The last round of womenswear shows saw the finale collections of two important designers: Raf Simons at Jil Sander and Stefano Pilati at Yves Saint Laurent. Both have made significant contributions to the landscape of womenswear over the past decade – Simons exercising modern minimalism and Pilati redefining the Parisian woman. Throughout his 11 years at the prestigious French house, Pilati has produced many memorable fashion pieces including The Muse handbag, the Eiffel Tower-inspired cage boot,. He has overseen the direction of standout campaigns with Juergen Teller, Inez & Vinoodh and David Sims; and reinvigorated Saint Laurent's wish to bring fashion back to the streets with the introduction of the house's Manifesto.
One of the key elements of Pilati's A/W12 collection was the white Calla lily used as a print (on black), in collar and lapel details and as jewellery. The silver neckpieces and bracelets will no doubt be one of the collection's most defining elements; rendered in silver, their delicate stems wrapped around the neck and wrist. The Calla lily has a variety of different meanings around the world, originally “magnificent beauty” derived from the Greek Goddess, Hera. The plant, which is poisonous, is the Roman symbol of lust and has featured in many works of art including the paintings of Diego Rivera. For the Romans, this particular lily was placed on the graves of individuals who died at a young age. It is used regularly at funerals, for beauty and sorrow and for its long lasting lifespan. In this respect, a fitting symbol for Pilati's departing collection.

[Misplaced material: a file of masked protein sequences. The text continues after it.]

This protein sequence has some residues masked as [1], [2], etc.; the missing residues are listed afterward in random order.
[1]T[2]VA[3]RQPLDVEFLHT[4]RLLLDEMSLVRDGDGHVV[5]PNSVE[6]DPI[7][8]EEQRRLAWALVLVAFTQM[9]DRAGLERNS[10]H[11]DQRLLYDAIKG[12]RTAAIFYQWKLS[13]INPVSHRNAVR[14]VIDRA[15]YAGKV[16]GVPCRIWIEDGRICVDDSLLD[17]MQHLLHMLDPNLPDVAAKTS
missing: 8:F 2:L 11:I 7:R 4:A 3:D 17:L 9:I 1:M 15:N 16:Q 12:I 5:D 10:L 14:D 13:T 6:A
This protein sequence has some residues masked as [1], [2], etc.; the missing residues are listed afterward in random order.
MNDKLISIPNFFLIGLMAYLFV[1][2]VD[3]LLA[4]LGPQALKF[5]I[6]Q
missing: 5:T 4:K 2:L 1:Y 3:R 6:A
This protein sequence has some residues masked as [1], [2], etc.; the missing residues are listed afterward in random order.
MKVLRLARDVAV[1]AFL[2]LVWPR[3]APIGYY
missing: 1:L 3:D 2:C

Pilati also demonstrated his skill for adding just the right amount of sex to a design – always chic and measured. This time, he cleverly sexed it up with blackless cuts, rubber and leather in looks that were bold and powerful. Waists were cinched with patent belts to achieve a wasp silhouette, balanced by boxy 80s shoulders. There was also a warrior feel to the look – Guido Palou's slicked back hair, Pat McGrath's fierce blood red lips and frequent use of chainmail. A mesh material used for armour since 300BC, Pilati used it for shift dresses, skirts in silver, and in shades of green and purple, accented by metallic shoes and gloves. Pieces that will feel and sound as good as they look.
Laura Bradley is the commissioning editor of AnOther and published her first series of Fashion Equations in May 2008. Tom Baxter is an illustrator currently living and working in London.